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This chapter treats the use of history in Oscan Campania in the Middle Republican period. While we have no written histories from the region at this time, by taking a broader understanding of “historical culture” I argue that we may still recognize complex and developing interests in recording and using the past on the part of Campanian elites. In particular, tomb paintings of the fourth and third centuries BCE show a radically new iconography that seems intended to convey real events. The pattern of cultural development in the region compares well with coeval trends at Rome. These affinities confirm that Rome’s own development toward written history by the Second Punic War should not be understood as uniquely Roman but as having formed a local expression of wider Italian cultural trends.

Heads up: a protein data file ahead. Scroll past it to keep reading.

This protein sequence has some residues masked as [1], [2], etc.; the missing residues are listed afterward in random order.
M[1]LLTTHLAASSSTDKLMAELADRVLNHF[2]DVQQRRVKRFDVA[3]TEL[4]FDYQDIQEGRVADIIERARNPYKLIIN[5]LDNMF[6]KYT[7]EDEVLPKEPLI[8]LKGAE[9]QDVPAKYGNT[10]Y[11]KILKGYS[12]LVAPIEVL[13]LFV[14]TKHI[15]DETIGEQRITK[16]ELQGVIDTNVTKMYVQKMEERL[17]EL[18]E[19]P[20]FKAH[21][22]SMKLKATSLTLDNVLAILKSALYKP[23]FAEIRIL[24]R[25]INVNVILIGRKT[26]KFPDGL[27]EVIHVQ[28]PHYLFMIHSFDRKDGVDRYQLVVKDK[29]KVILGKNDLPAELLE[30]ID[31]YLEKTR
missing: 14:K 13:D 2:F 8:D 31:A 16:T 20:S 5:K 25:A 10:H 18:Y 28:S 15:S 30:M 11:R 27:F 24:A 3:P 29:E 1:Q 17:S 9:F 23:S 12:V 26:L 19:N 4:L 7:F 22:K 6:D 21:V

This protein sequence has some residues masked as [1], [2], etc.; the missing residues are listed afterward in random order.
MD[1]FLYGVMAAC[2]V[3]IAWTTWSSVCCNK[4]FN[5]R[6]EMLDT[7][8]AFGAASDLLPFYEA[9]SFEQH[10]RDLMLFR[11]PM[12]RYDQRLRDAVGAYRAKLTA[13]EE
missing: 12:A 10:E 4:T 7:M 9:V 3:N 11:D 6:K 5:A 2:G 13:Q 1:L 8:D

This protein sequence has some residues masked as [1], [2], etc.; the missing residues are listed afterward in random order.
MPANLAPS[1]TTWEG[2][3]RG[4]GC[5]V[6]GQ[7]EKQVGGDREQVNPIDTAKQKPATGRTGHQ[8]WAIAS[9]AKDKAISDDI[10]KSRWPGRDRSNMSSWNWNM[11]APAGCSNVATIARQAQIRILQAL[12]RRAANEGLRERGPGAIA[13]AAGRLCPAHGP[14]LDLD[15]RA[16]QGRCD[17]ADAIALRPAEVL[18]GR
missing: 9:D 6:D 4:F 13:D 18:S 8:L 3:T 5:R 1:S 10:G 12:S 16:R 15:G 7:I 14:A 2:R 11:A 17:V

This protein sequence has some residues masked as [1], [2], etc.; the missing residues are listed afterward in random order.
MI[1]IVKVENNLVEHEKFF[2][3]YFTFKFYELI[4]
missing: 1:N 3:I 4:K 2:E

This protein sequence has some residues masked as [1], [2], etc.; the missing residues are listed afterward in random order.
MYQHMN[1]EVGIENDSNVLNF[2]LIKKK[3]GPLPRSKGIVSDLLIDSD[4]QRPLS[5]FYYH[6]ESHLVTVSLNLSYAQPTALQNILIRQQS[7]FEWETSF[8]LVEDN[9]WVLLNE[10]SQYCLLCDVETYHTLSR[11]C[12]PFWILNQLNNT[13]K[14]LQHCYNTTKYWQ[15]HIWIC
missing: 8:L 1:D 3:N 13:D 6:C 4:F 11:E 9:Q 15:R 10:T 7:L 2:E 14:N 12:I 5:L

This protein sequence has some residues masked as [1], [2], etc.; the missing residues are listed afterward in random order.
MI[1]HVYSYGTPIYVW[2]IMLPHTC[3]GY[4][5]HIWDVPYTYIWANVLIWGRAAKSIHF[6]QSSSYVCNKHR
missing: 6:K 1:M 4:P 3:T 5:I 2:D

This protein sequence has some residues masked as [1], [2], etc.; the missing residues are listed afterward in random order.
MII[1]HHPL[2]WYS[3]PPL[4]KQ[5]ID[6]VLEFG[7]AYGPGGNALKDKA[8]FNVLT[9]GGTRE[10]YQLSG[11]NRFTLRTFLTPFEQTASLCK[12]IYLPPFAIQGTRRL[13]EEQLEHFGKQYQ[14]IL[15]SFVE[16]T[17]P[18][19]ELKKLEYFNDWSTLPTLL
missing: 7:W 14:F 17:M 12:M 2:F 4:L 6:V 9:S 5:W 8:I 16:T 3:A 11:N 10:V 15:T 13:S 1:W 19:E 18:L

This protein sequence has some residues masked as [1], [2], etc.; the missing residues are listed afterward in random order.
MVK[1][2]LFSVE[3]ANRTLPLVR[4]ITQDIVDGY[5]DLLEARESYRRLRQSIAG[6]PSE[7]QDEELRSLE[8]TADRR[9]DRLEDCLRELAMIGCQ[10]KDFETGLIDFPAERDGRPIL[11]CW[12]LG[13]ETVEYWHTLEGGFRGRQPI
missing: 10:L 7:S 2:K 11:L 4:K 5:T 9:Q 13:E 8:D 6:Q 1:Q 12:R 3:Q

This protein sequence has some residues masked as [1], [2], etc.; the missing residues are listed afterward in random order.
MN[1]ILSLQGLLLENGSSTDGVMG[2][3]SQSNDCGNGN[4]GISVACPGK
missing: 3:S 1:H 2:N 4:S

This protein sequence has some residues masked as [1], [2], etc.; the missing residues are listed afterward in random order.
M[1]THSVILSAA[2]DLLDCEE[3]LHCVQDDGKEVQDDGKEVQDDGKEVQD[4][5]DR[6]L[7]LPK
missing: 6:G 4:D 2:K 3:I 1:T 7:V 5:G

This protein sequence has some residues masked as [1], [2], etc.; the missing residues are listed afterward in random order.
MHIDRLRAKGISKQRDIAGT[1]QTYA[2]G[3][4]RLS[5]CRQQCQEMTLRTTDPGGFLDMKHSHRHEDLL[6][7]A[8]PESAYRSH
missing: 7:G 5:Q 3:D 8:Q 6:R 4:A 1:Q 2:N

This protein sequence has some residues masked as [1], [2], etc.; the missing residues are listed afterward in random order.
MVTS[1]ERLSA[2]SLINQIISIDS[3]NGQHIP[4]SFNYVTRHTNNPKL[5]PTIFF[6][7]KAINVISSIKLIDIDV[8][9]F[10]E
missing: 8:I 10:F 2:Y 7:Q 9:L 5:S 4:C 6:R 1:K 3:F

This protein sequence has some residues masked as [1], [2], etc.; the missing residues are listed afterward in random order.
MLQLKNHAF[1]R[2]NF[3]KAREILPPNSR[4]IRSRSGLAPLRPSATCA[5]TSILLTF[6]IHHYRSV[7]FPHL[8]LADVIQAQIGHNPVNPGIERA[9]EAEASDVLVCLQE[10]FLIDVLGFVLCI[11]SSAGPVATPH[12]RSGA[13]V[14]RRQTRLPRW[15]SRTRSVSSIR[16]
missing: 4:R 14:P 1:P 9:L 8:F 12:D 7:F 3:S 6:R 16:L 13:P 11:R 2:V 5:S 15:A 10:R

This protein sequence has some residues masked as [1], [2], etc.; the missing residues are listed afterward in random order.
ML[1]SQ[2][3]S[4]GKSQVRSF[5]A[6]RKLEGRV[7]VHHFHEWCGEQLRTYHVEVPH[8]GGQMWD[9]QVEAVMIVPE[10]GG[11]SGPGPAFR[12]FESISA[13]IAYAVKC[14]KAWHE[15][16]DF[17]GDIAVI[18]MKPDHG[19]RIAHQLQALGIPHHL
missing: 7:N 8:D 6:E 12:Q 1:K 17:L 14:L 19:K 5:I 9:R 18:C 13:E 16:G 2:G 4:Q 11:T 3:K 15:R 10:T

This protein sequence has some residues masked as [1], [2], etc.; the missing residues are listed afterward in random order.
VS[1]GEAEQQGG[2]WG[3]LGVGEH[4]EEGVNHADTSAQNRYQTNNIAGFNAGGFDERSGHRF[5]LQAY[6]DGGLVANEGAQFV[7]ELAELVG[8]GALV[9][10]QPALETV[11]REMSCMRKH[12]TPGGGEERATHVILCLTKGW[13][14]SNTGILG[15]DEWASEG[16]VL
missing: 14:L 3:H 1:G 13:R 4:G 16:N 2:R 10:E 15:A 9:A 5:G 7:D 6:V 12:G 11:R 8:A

The editors’ Introduction provides an overview of and rationale for the volume as a whole. It highlights the book’s key contributions and conceptual frameworks, in part by offering two brief case studies – or “snapshots” – of the dynamic interplay of music and memory in different times, places, and media: Etruscan tomb painting and Athenian comedy.
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